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The Reconstruction of Belief (1905). Mallorca. See MAJORCA. Mallow, or MALVA, a genus of herbaceous plants booi, to the order Malvaceae. They be white or purplish flowers. The musk-mallow (M. moschata) has been cultivated, and has escaped; but the most common malsow, in America, is the little ‘cheeseplant’ (L. rotundifolia), creep; ing along roadsides, with rounded leaves, and small pink flowers, followed" by numerous fruits, which are mucilaginous when green, and a favorite tidbit for children. Malmaison, LA, château on l. bk. of Seine, 5 m. w. of Paris, France; was purchased by JoséFo Beauharnais in 1789. After er divorce from Napoleon (1809), she lived and died in it (1814). Malmesbury, JAMES HARRIS, EARL of (1746–1820), English diplomatist, born at Salisbury; became minister at Berlin in 1772, at St. Petersburg (1777), and the Hague (1784). e is best known as one of the Whigs who seceded from Fox to Pitt in 1793, and as §: o * was o with the duty of marrying, by proxy, the Princess ë. §§ *: brought to England in 1795.AMEs HowARD HARRIS, THIRD ARL (1807–89), edited his grandfather's diaries and correspondence, and published his own Mcmoirs of an Ex-Minister (1884). He entered Parliament for Wilton in 1841. He served as Foreign Secretary in 1852 in Derby's administration, and again in 1858–9; and later (1866-8 and 1874–6) was Lord Privy Seal. Malmesbury, WILLIAM of (c. 1095–1143), Anglo-Norman chronicler, was reared in the religious house of Malmesbury, of which he was afterward librarian. His Gesta Regum Anglorum (from the earliest times to 1127-8) and Gesta Pontificum Anglorum were finished in 1125, and revised 1135– 40; and De Antiquiate Glastoniensis Ecclesiae was written between 1129 and 1139. The Historia Novella (sequel of the Gesta Regum) ends with, Matilda's escape, from Oxford (1142). See Stubb's edition of Gesta Regum Anglorum (1887–9). Malmö, cap., Swedish co. of Malmöhus, on the Sound. The artificial , harbor (1775) is one of the largest in Scandinavia. Malmö has iron works, woollen mills, dockyards, machinery sugar, steam-mill factories, and breweries. Pop. (1900) 60,857. Malmsey, also known as Malvoisic, a rich, sweet, luscious white wine formerly produced in Candia o Masvasia (Morea), and certain of the Greek islands. Vines of this variety were planted in Teneriffe, Madeira, Canary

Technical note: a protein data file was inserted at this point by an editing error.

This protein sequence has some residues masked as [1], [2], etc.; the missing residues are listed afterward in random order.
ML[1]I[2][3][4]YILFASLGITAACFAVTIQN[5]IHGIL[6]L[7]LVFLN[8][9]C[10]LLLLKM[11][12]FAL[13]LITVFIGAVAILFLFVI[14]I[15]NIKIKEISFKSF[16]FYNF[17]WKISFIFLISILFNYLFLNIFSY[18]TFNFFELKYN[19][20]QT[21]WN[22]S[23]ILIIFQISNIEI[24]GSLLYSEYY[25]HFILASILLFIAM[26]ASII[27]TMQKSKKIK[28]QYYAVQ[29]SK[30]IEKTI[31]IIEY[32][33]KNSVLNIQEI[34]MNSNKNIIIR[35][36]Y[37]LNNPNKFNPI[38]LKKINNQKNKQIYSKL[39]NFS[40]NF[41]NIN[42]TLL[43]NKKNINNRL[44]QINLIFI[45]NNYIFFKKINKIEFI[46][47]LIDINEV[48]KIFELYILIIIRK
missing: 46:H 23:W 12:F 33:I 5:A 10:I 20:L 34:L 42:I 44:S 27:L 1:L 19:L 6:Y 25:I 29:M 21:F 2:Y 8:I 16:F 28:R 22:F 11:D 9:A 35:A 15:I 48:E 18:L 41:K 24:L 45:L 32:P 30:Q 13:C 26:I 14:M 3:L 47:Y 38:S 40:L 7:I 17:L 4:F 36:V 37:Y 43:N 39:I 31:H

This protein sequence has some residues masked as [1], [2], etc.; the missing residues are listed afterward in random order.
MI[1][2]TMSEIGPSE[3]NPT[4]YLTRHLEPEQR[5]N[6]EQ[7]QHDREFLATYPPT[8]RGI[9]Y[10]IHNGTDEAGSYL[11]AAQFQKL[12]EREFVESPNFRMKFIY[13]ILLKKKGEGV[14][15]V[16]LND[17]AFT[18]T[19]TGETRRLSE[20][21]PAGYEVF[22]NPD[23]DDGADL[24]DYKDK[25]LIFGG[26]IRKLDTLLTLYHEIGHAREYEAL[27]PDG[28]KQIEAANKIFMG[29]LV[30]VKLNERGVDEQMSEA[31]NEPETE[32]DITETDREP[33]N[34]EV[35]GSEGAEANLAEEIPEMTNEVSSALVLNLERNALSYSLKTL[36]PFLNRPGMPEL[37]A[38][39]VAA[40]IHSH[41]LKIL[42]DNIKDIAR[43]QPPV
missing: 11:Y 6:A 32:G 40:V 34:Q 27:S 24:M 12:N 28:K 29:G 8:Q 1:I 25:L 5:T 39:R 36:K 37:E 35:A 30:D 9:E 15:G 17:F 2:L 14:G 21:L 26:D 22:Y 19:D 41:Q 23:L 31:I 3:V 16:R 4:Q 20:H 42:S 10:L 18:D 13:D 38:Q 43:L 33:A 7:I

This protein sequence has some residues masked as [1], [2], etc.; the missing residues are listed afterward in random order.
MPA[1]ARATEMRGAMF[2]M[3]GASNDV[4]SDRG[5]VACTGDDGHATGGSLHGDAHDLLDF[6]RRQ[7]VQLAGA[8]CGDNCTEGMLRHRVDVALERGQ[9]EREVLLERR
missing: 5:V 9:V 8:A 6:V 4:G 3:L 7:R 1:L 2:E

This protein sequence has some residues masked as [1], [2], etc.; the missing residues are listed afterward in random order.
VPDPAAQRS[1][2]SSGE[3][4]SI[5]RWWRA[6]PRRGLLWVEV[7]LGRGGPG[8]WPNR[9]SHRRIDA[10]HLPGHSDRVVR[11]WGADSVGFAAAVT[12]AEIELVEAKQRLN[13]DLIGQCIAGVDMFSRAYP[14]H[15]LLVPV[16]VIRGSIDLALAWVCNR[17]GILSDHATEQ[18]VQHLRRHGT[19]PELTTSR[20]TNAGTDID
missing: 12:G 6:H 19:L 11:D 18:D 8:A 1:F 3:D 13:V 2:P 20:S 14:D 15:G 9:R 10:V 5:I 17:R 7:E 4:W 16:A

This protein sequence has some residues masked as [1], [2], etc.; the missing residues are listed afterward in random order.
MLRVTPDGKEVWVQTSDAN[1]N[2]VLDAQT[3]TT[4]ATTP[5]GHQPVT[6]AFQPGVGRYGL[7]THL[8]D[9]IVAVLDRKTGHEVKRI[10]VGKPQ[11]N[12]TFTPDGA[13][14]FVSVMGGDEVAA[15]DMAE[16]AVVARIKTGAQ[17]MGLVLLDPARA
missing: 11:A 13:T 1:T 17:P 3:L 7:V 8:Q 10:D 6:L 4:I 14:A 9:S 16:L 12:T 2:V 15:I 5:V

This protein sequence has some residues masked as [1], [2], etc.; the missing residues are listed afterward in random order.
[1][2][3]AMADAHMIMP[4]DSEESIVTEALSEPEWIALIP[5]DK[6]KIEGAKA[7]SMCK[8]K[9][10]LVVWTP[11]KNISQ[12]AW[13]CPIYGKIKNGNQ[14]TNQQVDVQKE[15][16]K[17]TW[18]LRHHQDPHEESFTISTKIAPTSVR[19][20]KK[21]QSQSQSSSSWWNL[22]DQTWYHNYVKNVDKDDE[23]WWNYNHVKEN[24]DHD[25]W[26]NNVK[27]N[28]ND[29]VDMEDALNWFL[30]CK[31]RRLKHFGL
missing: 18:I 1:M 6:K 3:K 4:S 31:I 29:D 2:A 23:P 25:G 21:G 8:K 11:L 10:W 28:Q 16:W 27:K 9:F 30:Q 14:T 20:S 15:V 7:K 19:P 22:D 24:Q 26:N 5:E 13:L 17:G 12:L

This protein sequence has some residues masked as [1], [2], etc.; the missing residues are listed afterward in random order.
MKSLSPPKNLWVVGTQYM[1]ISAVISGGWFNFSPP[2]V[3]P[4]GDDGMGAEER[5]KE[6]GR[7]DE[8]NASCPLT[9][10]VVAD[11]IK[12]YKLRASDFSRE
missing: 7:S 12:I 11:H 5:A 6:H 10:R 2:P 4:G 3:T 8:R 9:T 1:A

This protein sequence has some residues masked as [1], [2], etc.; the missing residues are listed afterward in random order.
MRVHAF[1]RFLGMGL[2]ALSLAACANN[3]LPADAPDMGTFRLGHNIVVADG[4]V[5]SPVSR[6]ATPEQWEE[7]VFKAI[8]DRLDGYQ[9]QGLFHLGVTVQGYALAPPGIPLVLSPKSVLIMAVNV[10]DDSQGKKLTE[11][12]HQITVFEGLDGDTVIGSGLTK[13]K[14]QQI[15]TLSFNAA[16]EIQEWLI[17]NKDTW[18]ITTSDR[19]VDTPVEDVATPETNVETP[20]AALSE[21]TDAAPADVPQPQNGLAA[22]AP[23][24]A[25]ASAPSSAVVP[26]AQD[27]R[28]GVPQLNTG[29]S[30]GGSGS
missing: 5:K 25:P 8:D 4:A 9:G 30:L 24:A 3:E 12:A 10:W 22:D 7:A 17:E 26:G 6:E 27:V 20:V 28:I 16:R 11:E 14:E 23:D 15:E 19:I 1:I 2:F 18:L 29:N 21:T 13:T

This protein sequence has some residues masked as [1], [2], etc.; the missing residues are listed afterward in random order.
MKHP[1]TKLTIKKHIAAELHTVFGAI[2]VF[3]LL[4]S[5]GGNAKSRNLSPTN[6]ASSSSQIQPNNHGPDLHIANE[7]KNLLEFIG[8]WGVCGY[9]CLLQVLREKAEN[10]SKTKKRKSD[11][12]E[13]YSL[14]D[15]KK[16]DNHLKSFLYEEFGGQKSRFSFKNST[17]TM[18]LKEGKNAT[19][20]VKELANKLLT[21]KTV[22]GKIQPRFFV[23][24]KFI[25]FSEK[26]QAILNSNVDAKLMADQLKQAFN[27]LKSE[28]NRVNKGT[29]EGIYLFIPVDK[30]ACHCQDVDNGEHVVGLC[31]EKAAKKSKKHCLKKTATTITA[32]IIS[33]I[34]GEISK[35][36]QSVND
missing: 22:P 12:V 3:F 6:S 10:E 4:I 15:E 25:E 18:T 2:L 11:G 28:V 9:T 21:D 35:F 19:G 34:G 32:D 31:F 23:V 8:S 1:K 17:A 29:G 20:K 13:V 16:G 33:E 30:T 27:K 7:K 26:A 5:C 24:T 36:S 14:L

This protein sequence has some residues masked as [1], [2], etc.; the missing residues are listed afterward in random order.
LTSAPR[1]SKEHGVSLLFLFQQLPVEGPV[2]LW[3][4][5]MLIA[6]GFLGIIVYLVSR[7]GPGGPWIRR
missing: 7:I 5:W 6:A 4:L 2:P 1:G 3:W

Malone

Is., and the Azores. The wine contains about 19 per cent. of alcohol by volume. It is said that George, Duke of Clarence (1477), was drowned in a butt of this wine. Malmström, BERNHARD ELIS (1816–65), Swedish poet, was born at Tysslinge (Nerike). His works are perfect in , form, lofty in sentiment, and lucid in expres– sign, in contrast to the romantic school, which he criticised severely. His greatest work is Angelika (1840), a series of elegies, which made him famous. He also wrote ####" frón , Tynnelsö (‘The Fisher Maid of Tunnelso'), besides shorter poems. His complete works appeared in 8 vols. in 1866–9. Malolos, pueb., Philippines, cap. of Bulacán prov. Luzon, 20 m. Now. of Manila. It is a rail. road and telegraph station, is situated at the head of the delta of the Pampanga Grande and is an important trade centre. It was a tentative capital of the Filipinos under Aguinaldo. Pop. (i903) 12,575. Malone, vil., N. Y., co. seat of Malone co., 50 m. w.s.w.. of Rouse Point, on the Salmon R., which flows into the St. Lawrence 15 m. N.W. of the village, and on three branches of §: N.Y. Cent. R. R. The river affords good water power. The chief manufactures are pants, woollen oods, H. and pulp, shirts, rooms, lumber, sashes and doors, etc. It is a collecting and distributing point of the American Hide and Leather Co. and has extensive railroad repair shops. Hops are the chief crop of the district. The Northern New York Institute for Deaf Mutes is situated here, and also St. Joseph's Ursuline Academy. The prominent buildings include the state armory, county buildings, Chinese detention-house, and the U. S. custom-house. Features of interest are Memorial Park and Arsenal Green. Malone is the northern gateway to the Adirondacks. It was settled in 1805 and incorporated in 1853. It was an American base in the War of 1812 and a base of the Fenians in their Canadian raids. Pop. (1905) 6,478. Malone, EDMUND (1741–1812), Irish author and critic. was in Dublin. In 1777 he went to London, where he became well known in o and political circles. In 1778 he published an Attempt to ascertain the Qrder in which the Plays of Shakespeare were written, which remains substantially correct. His critical and historical supplement to Johnson's, edition of Shakespeare appeared in 1780. Malone's edition of the plays (1790) embodied the results of long and elaborate research. In 1800 he published

Malone